Fancy yourself as the next Bear Grylls? Maybe you’re more into glamping with all the mod cons. Choosing the right home can make or break your weekend.
The Tent Commandments
- Rule number 1: Don’t be a #FestivalFail – bring a tent! Or at least know where you’re sleeping
- Go for a double skin tent, this means it has two layers of fabric between you and the elements. Single skin tents flood easily
- Bring a tent that is one size too big, for example a three-person tent if two of you are staying in it. This will give enough space for you and your stuff
- Festival campsites are tight on space. Don't take an overly large tent if you don’t need it
- New tent? Practice putting it up and down before you go. Check you have all the poles and sufficient tent pegs. A mallet is useful for hammering tent pegs in
- You might have the same tent as 100 other campers; make it stand out with a flag or something recognisable
- Use your guy ropes and secure them properly, same with your tent pegs. Heavy wind can blow your tent away if it is not pinned down
- Never leave valuables in your tent when you are out. When sleeping, put your valuables at the bottom of your sleeping bag, read more about avoiding theft and robbery here
- Wind and rain are a camper's worst enemies! If the rain is particularly bad, try to lift your clothes off the ground of your tent in case of flooding
- Take your tent - and your other belongings - away with you when you leave the festival. If it’s bust, take it down and bin it yourself, don’t just leave it up in the campsite.
Location, Location, Location!
- Always camp in allocated areas and don’t obstruct fire lanes – you’ll get asked to move
- Map out a route from your tent to the arena using recognisable landmarks that won’t change so you don't lose your tent - classic #FestivalFail!
- Bring a head torch - guy ropes and exposed tent pegs can make for an interesting walk home
- Scope your surroundings - where is the nearest drinking water point, information point, toilet and shower located?
- Beware of camping next to trees or fence lines: people sometimes use them as toilets - you shouldn't do this, love the site! Near generators: they are loud at night. Under light towers: they are bright and you won't sleep very well
- Don’t tape off your camping area as this can make it difficult for other people to get home
- Get to know your neighbours! It makes for a nicer environment for everyone and means you know who should be coming and going in your area
- Try and respect other people’s need for sleep. Even if you want to stay up all night, keep noise levels respectful in the early hours.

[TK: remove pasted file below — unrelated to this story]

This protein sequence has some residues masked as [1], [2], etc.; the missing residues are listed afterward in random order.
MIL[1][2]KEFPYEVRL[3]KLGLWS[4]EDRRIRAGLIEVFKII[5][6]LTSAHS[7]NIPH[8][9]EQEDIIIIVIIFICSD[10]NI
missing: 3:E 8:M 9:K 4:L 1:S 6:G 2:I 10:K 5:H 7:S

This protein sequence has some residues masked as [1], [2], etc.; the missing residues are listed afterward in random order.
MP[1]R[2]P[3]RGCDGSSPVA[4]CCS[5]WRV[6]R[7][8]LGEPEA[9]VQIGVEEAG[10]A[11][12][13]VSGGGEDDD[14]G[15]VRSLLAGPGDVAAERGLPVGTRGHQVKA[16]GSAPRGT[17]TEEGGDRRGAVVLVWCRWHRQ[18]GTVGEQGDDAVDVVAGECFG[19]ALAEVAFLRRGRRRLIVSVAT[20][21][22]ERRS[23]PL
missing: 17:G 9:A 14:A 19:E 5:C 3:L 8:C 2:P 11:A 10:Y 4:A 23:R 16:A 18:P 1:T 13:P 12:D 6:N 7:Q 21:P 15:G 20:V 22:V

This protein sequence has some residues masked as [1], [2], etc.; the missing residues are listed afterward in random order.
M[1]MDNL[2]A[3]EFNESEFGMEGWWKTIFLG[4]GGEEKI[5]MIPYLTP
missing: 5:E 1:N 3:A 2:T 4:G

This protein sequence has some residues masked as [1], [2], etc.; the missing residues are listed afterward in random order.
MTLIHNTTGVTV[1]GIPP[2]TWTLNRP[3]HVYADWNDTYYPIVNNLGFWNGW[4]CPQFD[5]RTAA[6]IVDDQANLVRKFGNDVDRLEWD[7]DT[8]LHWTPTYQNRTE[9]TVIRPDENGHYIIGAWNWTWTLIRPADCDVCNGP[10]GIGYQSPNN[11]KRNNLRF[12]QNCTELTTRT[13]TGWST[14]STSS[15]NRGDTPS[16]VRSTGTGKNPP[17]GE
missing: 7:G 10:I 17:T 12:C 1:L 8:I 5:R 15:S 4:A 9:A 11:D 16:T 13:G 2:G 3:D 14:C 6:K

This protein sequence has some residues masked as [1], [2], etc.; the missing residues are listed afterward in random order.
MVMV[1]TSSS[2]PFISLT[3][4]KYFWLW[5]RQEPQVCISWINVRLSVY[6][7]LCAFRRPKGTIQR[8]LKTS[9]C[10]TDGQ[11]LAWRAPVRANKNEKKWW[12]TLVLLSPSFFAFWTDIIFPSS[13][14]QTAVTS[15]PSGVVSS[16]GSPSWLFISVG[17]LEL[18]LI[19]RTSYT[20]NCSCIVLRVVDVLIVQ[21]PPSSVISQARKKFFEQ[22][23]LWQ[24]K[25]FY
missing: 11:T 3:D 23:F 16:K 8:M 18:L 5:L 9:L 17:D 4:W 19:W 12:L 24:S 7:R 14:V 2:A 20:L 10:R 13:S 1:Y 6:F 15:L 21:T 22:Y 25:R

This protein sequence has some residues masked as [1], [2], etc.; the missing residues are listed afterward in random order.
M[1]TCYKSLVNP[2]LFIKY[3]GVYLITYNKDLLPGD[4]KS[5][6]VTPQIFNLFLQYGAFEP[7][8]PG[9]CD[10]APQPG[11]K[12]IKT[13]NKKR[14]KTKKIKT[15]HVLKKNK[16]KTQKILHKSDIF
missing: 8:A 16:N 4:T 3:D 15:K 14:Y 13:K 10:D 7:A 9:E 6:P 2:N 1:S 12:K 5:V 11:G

Fire Safety & Camping
A fire can destroy a tent in 60 seconds. Make sure you:
- don’t use candles in or near a tent, torches are safer
- avoid smoking inside your tent
- keep cooking stoves and BBQs away from tent walls as they can easily set alight
- know how to escape by cutting your way out of the tent if there is a fire
- never use BBQs inside or near the entrance of your tent - the carbon monoxide they produce can kill even hours after they have been used. To work safely BBQs need more ventilation than your tent or awning can provide. BBQs are designed for cooking food not heating spaces.
What to do if there is a fire:
- keep calm and get everyone away as quickly as you can
- contact the nearest steward or campsite info point.
Fire Safety In Camper or Caravans
- Fit and regularly test a smoke alarm in your van, optical alarms are most effective
- Consider installing a carbon monoxide detector
- Take special care when cooking, don’t leave pans unattended
- Turn off all appliances before you go to bed
- Never dry clothes over the stove
- Remove any litter and rubbish near the van to reduce the risk of fire spreading
- Make sure the van is well ventilated to avoid a build-up of poisonous gases, never block air vents
- Keep a fire extinguisher by the entrance to your van, but always read the instructions before using it.
Using Gas Cylinders
Some festivals don’t allow you to bring gas stoves and cylinders on site so check the event website before packing them. In recent years, several festival goers have been injured changing cylinders on the cheaper small gas powered stoves.
- Never change the gas cylinder when a stove is still hot; wait until it has fully cooled
- Only change gas cylinders when they are completely empty and store them away from camper and caravans
- Only change cylinders in the open air
- Keep flammable liquids (such as petrol and gas cylinders) outside and away from children
- Regularly service and maintain all gas appliances to ensure they are working efficiently and reduce the risk of carbon monoxide poisoning
- Make sure any gas pipe connections are secure. If you suspect a leak, turn off the main cylinder valve.
Cooking on BBQs and gas stoves whilst drunk or under the influence of drugs is not a good idea. If you’ve had a heavy day don’t risk it, there are always lots of places on site to buy food!